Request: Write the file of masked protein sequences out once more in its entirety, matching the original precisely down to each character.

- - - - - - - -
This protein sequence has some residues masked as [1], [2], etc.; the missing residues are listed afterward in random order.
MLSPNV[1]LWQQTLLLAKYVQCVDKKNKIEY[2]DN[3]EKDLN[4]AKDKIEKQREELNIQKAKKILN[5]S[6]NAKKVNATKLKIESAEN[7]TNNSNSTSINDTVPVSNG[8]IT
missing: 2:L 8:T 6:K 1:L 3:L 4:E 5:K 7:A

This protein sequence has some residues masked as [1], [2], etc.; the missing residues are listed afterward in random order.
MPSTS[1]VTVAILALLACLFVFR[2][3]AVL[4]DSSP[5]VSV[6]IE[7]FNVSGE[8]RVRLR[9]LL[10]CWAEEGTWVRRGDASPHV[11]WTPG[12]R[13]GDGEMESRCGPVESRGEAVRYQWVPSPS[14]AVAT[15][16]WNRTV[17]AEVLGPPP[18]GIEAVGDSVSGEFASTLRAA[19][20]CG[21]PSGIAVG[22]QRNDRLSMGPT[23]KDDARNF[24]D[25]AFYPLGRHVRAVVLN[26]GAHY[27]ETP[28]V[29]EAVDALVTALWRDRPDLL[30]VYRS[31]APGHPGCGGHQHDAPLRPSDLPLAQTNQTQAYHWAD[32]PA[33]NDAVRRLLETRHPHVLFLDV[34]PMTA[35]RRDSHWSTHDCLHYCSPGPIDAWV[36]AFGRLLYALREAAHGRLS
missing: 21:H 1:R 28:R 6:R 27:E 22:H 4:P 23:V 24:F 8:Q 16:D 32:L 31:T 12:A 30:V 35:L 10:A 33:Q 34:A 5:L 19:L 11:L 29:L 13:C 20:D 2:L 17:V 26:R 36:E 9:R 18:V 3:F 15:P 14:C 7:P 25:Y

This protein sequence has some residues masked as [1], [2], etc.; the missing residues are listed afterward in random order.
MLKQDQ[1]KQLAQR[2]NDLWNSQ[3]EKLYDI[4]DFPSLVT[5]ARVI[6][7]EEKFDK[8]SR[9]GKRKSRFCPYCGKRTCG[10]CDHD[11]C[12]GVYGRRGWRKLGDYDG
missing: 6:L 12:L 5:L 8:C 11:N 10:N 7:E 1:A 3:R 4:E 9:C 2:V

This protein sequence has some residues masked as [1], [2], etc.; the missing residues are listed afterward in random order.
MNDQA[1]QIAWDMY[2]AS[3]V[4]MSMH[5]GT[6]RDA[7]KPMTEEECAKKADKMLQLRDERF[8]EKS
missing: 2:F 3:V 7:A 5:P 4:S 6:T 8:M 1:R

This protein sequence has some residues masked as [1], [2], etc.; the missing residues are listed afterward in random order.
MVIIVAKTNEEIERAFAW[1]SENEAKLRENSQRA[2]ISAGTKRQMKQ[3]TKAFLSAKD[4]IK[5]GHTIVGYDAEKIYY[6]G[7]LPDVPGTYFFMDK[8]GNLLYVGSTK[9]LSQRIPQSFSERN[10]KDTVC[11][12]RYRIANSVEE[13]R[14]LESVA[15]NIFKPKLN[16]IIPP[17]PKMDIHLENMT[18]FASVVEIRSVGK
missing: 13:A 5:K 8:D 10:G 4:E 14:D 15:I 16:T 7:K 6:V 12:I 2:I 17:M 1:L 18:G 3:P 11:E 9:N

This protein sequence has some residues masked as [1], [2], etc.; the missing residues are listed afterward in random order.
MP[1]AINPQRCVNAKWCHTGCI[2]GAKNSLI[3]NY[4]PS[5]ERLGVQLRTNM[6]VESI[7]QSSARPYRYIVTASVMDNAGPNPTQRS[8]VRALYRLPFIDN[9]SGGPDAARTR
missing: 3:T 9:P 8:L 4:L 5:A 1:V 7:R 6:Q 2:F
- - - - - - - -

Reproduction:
This protein sequence has some residues masked as [1], [2], etc.; the missing residues are listed afterward in random order.
MLSPNV[1]LWQQTLLLAKYVQCVDKKNKIEY[2]DN[3]EKDLN[4]AKDKIEKQREELNIQKAKKILN[5]S[6]NAKKVNATKLKIESAEN[7]TNNSNSTSINDTVPVSNG[8]IT
missing: 2:L 8:T 6:K 1:L 3:L 4:E 5:K 7:A

This protein sequence has some residues masked as [1], [2], etc.; the missing residues are listed afterward in random order.
MPSTS[1]VTVAILALLACLFVFR[2][3]AVL[4]DSSP[5]VSV[6]IE[7]FNVSGE[8]RVRLR[9]LL[10]CWAEEGTWVRRGDASPHV[11]WTPG[12]R[13]GDGEMESRCGPVESRGEAVRYQWVPSPS[14]AVAT[15][16]WNRTV[17]AEVLGPPP[18]GIEAVGDSVSGEFASTLRAA[19][20]CG[21]PSGIAVG[22]QRNDRLSMGPT[23]KDDARNF[24]D[25]AFYPLGRHVRAVVLN[26]GAHY[27]ETP[28]V[29]EAVDALVTALWRDRPDLL[30]VYRS[31]APGHPGCGGHQHDAPLRPSDLPLAQTNQTQAYHWAD[32]PA[33]NDAVRRLLETRHPHVLFLDV[34]PMTA[35]RRDSHWSTHDCLHYCSPGPIDAWV[36]AFGRLLYALREAAHGRLS
missing: 21:H 1:R 28:R 6:R 27:E 22:H 4:P 23:V 24:F 8:Q 16:D 32:L 31:T 12:A 30:V 35:L 10:A 33:Q 34:A 5:L 19:L 11:L 29:L 13:C 20:D 2:L 17:V 26:R 36:E 9:R 18:V 3:F 15:P 14:C 7:P 25:Y

This protein sequence has some residues masked as [1], [2], etc.; the missing residues are listed afterward in random order.
MLKQDQ[1]KQLAQR[2]NDLWNSQ[3]EKLYDI[4]DFPSLVT[5]ARVI[6][7]EEKFDK[8]SR[9]GKRKSRFCPYCGKRTCG[10]CDHD[11]C[12]GVYGRRGWRKLGDYDG
missing: 6:L 12:L 5:L 8:C 11:N 10:N 7:E 1:A 3:R 4:E 9:C 2:V

This protein sequence has some residues masked as [1], [2], etc.; the missing residues are listed afterward in random order.
MNDQA[1]QIAWDMY[2]AS[3]V[4]MSMH[5]GT[6]RDA[7]KPMTEEECAKKADKMLQLRDERF[8]EKS
missing: 2:F 3:V 7:A 5:P 4:S 6:T 8:M 1:R

This protein sequence has some residues masked as [1], [2], etc.; the missing residues are listed afterward in random order.
MVIIVAKTNEEIERAFAW[1]SENEAKLRENSQRA[2]ISAGTKRQMKQ[3]TKAFLSAKD[4]IK[5]GHTIVGYDAEKIYY[6]G[7]LPDVPGTYFFMDK[8]GNLLYVGSTK[9]LSQRIPQSFSERN[10]KDTVC[11][12]RYRIANSVEE[13]R[14]LESVA[15]NIFKPKLN[16]IIPP[17]PKMDIHLENMT[18]FASVVEIRSVGK
missing: 13:A 5:K 8:D 10:G 4:E 14:D 15:I 16:T 7:K 6:V 12:I 2:I 17:M 1:L 18:G 3:P 11:E 9:N

This protein sequence has some residues masked as [1], [2], etc.; the missing residues are listed afterward in random order.
MP[1]AINPQRCVNAKWCHTGCI[2]GAKNSLI[3]NY[4]PS[5]ERLGVQLRTNM[6]VESI[7]QSSARPYRYIVTASVMDNAGPNPTQRS[8]VRALYRLPFIDN[9]SGGPDAARTR
missing: 3:T 9:P 8:L 4:L 5:A 1:V 7:R 6:Q 2:F